Page 1 of 2 12 LastLast
Results 1 to 10 of 11

Thread: Lipid deposits (Elton's check up)

  1. #1
    Join Date
    Jun 2010
    Location
    Charlotte, North Carolina, United States
    Posts
    2,091
    Post Thanks / Like
    Blog Entries
    18

    Default Lipid deposits (Elton's check up)

    I was told by different vet Elton has a scar on eye but new vet said it was a lipid deposit. He said its a "cavalier" thing but it is nothing to be concerned about.

    I like this new vet
    a) he is very good looking (still looking for a vet for BF but more importantly
    B) he seemed to know about cavaliers.

    He had a good check up. He said he didn't hear a murmur which is good for his age (he's no cardiologist though).

    Anyone else heard of lipid deposits and what should I do?
    Anne Proud mother of Elton 5 and Angel Ella

  2. #2
    Join Date
    Jun 2008
    Location
    Cheshire, UK
    Posts
    45
    Post Thanks / Like

    Default

    Quote Originally Posted by anniemac View Post
    Anyone else heard of lipid deposits and what should I do?
    Our cavalier has a cholesterol deposit in her eye. She has had it a few years but it has recently started to fade, it is a small rectangular shape in her eye. I believe it is nothing to worry about and does not effect vision.

  3. #3
    Join Date
    May 2006
    Location
    Orlando, Florida USA
    Posts
    1,235
    Post Thanks / Like
    Blog Entries
    1

    Default

    Quote Originally Posted by anniemac View Post
    ... Anyone else heard of lipid deposits and what should I do?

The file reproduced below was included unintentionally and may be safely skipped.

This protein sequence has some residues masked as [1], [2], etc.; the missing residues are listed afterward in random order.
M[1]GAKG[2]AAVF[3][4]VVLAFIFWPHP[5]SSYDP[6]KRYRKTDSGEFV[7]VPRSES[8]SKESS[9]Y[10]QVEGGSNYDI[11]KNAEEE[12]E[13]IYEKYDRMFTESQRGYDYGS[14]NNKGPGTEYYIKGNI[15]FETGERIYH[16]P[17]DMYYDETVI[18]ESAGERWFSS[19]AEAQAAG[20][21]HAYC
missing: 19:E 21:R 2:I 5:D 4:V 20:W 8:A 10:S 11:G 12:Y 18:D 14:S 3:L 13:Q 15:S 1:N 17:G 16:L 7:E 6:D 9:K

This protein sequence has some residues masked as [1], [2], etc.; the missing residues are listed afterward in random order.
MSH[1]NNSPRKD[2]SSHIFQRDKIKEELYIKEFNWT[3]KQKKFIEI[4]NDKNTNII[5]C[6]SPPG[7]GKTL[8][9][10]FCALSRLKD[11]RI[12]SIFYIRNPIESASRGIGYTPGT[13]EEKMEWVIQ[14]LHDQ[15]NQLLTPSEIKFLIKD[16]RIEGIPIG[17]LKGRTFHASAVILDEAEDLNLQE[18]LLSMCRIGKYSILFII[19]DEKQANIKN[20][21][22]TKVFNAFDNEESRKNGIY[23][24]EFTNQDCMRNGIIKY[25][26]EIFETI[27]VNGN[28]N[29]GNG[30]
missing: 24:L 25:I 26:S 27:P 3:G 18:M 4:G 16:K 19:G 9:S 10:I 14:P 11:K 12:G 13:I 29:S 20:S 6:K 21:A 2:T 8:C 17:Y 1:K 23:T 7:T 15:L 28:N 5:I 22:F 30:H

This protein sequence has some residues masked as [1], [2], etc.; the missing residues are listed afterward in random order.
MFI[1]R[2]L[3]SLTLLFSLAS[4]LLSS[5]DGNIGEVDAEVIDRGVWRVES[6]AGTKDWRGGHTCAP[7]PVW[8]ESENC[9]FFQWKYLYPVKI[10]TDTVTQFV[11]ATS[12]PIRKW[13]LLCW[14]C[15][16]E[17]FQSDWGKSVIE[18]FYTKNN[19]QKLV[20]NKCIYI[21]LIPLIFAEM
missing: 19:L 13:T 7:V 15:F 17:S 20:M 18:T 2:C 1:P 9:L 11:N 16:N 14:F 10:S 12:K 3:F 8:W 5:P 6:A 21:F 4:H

Love him.
    Rod Russell

  4. #4
    Join Date
    Jun 2010
    Location
    Charlotte, North Carolina, United States
    Posts
    2,091
    Post Thanks / Like
    Blog Entries
    18

    Default

    Quote Originally Posted by RodRussell View Post
    Love him.
    That I do.....
    Anne Proud mother of Elton 5 and Angel Ella

  5. #5
    Join Date
    Oct 2008
    Location
    Herts, UK
    Posts
    1,682
    Post Thanks / Like

    Default

    Hi,
    Leo has lipid deposits too. I saw a vetenary opthalmologist who told me exactly what your vet has.
    It doesnt cause him any problems....he can still spot a biscuit crumb from 200 yards.
    Mel
    Momma to Leonardo (Leo to his friends)

  6. #6
    Join Date
    Mar 2005
    Location
    Dublin, Ireland
    Posts
    24,055
    Post Thanks / Like
    Blog Entries
    15

    Default

    They can however signal problems and can progress, so they do need to be checked regularly. Why cavaliers and other dogs have them in their eyes is not exactly understood. They are relatively common though. The first vet is not necessarily wrong in decsribing them as scarring on the eye.

    http://www.petmd.com/dog/conditions/...s#.T2EZGpjXHzI